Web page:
Q: How did you start dancing and come to where you are now?
A:
I started dancing at 3 and was a tap dancer and an African dancer at a center for arts of the African diaspora. And I just kept on tapping up to the level that they said if I were to take any more classes I should start doing modern and jazz. So I kept tumbling into dance and trying different genres and never really stopped.

On Tuesday, February 21st, WAMH and the Hip Hop Club co-hosted a concert in the Marsh Arts House featuring sophomore Isaiah Lewis, Mal the Oddity (Amal Buford ’19), ELUCID and Milo. The low turnout for a Tuesday night concert offered an initially awkward yet surprisingly effective cozy vibe for what has been vaguely characterized as experimental rap. It feels weird to attempt to categorize the performer’s ranging styles.

A Wise and Caring Voice
Becky Danning loves people, and people love Becky Danning. That sentence may sound rather trite, but it truly describes Danning’s relationship with the world around her. When I tell my friends that I’m writing a profile on Danning, they ooh and ah in a way that would make her incredibly uncomfortable. But these reactions make plenty of sense when you observe Danning, whether she’s surrounded by friends on the first floor of Frost or inspiring an awed silence while singing at Coffee House or a Sabrinas concert.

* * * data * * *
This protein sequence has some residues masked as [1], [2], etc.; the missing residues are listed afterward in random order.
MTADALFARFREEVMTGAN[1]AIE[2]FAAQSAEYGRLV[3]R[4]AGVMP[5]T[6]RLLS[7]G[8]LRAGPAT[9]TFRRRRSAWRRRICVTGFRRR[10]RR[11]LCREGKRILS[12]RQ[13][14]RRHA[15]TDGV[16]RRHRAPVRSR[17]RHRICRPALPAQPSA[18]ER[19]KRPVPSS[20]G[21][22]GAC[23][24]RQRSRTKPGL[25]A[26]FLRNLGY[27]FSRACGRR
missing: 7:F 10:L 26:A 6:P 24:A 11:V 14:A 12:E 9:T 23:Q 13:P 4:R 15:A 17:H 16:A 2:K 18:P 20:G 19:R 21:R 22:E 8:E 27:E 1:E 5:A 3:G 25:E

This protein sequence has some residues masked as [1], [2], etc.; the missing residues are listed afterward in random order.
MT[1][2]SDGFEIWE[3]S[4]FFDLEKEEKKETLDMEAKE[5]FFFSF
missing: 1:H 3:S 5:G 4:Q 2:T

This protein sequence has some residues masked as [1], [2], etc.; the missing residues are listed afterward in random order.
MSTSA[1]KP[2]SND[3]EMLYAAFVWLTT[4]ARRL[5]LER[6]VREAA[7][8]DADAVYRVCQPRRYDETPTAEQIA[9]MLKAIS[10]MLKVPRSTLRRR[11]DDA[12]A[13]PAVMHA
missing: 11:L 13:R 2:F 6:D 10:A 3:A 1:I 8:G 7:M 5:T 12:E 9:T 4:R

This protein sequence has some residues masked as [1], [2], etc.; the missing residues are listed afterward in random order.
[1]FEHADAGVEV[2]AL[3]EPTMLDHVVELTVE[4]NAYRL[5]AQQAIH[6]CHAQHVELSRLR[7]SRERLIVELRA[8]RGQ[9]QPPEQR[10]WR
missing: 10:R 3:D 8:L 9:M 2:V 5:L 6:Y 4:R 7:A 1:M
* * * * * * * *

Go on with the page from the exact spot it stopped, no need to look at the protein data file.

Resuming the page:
Q: What arts are you involved in?
A: I do visual art, digital design and drawing. My favorite media are ink and charcoal — really like the high contrast you can get.

Mary Beth Meehan’s open-mindedness and awareness shape her visualizations of other people’s lives through photography.

Through her interest in the way the world can be “studied and digested into narrative,” Meehan proves that there is always more to be heard from the people we pass on the street. Writing a portrait about someone who takes them so thoughtfully is not an easy undertaking, but this unease speaks to the magnitude of Meehan’s abilities.

Stories are Greater than Frames

Caroline Katba’s distinctive style had caught my eye in passing the many times I had seen her smoking a cigarette and holding intent conversations on the sunlit benches in front of Frost.

In her black leather pumps, perfectly tailored dresses and red lipstick, Katba has a commanding, glamorous presence. She is a little intimidating in the way that she seems older than she really is, a cosmopolitan quality that makes perfect sense taking into account the independence with which she has carried herself throughout her life.